Herman died, date unknown, and in 1662 at age twenty-one, resilient Grietje married again. Her second husband was Jan Pietersen Haring, also a wheelwright, an emigrant in about 1660 from Hoorn in the province of North Holland.  By this time New Amsterdam’s population was growing so fast that Grietje’s father, Cosyn Gerritsen, needed a partner to handle the overflow in the wheel-making business. The union is recorded in an old family Bible declaring that it was the first marriage performed in the newly built chapel on Petrus Stuyvesant’s bouwerie in the Out Ward.

Jan and Grietje had seven children between the years 1664 and 1681, all but one of whom was baptized in the Reformed Dutch Church of New York. The one whose baptism is not found was their first child, Pieter, born in the very confusing week in August 1664 when English warships appeared in the waters off the Battery and demanded that the Colony of New Netherland and its principal city, New Amsterdam, surrender to the King of England.

The terms of the surrender were not harsh, and under English rule the Dutch continued to flourish. But Jan Pietersen Haring had a dream notwithstanding. In 1681, he became the leader of a group of friends and neighbors to acquire from the Tappaen Indians in today’s Rockland and Bergen counties 16,000 acres. Here, the families would farm, build a courthouse and a church, and govern themselves away from the English in New York. This became known as the Tappan Patent.

That spring, Jan and Grietje and their seven children, four sons and three daughters, set to work clearing the land, building rudimentary housing (said to be pits dug in the ground lined with bark and protected from the elements with thick branches), and planting the crops that when harvested and processed would feed them through the winter to follow. It was harsh, demanding, and exhausting work, but it was their dream, and they were determined to realize it. Alas, Jan Pietersen Haring died unexpectedly at age fifty-one, before the family had a chance to settle in on the Patent, leaving Grietje with seven children, five under the age of fourteen.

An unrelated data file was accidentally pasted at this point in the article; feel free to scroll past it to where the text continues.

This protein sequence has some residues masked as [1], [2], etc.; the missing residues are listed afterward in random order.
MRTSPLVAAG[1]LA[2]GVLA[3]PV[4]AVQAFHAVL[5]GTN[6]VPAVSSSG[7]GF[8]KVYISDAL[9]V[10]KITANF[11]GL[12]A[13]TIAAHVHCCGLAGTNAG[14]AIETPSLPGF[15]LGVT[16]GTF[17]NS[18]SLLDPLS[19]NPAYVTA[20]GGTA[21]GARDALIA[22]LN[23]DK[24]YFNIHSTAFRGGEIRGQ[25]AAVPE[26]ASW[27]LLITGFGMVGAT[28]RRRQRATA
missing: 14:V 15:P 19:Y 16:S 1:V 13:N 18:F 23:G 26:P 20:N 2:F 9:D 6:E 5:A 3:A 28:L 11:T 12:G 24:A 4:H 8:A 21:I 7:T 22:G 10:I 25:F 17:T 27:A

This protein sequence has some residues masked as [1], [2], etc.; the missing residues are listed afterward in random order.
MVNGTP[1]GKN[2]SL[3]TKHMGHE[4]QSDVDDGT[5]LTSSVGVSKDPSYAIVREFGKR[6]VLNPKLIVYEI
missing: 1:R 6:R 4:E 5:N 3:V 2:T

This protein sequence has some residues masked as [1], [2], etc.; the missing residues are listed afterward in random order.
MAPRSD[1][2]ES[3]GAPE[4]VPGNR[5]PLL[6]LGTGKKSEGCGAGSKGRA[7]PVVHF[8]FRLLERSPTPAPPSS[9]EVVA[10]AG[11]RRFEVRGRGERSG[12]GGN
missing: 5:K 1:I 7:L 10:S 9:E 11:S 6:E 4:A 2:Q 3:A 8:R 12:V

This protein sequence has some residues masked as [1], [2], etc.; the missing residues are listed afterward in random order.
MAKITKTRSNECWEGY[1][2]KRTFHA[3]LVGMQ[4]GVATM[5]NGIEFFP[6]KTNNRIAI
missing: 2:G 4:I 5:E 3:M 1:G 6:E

Her resilient nature showed itself again. She soon married a third time, to a neighbor in the Out Ward, widower Daniel de Clark, thirteen years her junior.

One third of Grietje’s now sizable property became Daniel de Clark’s property, according to the law. Her children received one third, and she retained the third third. In 1700, DeClark, a brewer, built a handsome brick house in Tappan for Grietje and himself. General George Washington made it his headquarters on three occasions during the Revolutionary War. It still stands.

Grietje lived to be around ninety years of age and at her death left scores of descendants to marvel at her life from emigrants’ daughter to matriarch of a large and successful family numbering in the hundreds then and in the millions today. Still, it was a man’s world, and it should be noted that Grietje’s progress in it was furthered by men and male authorities throughout.

Along the way, church baptismal records reveal that she served as witness to at least five children of freed African slaves baptized in the New York Reformed Dutch Church. That three of the thirteen Patentees in the Tappan Patent were also people of color indicates that relations between the races in New Amsterdam were not only cordial, but close and cooperative.  This would change when English rule strengthened.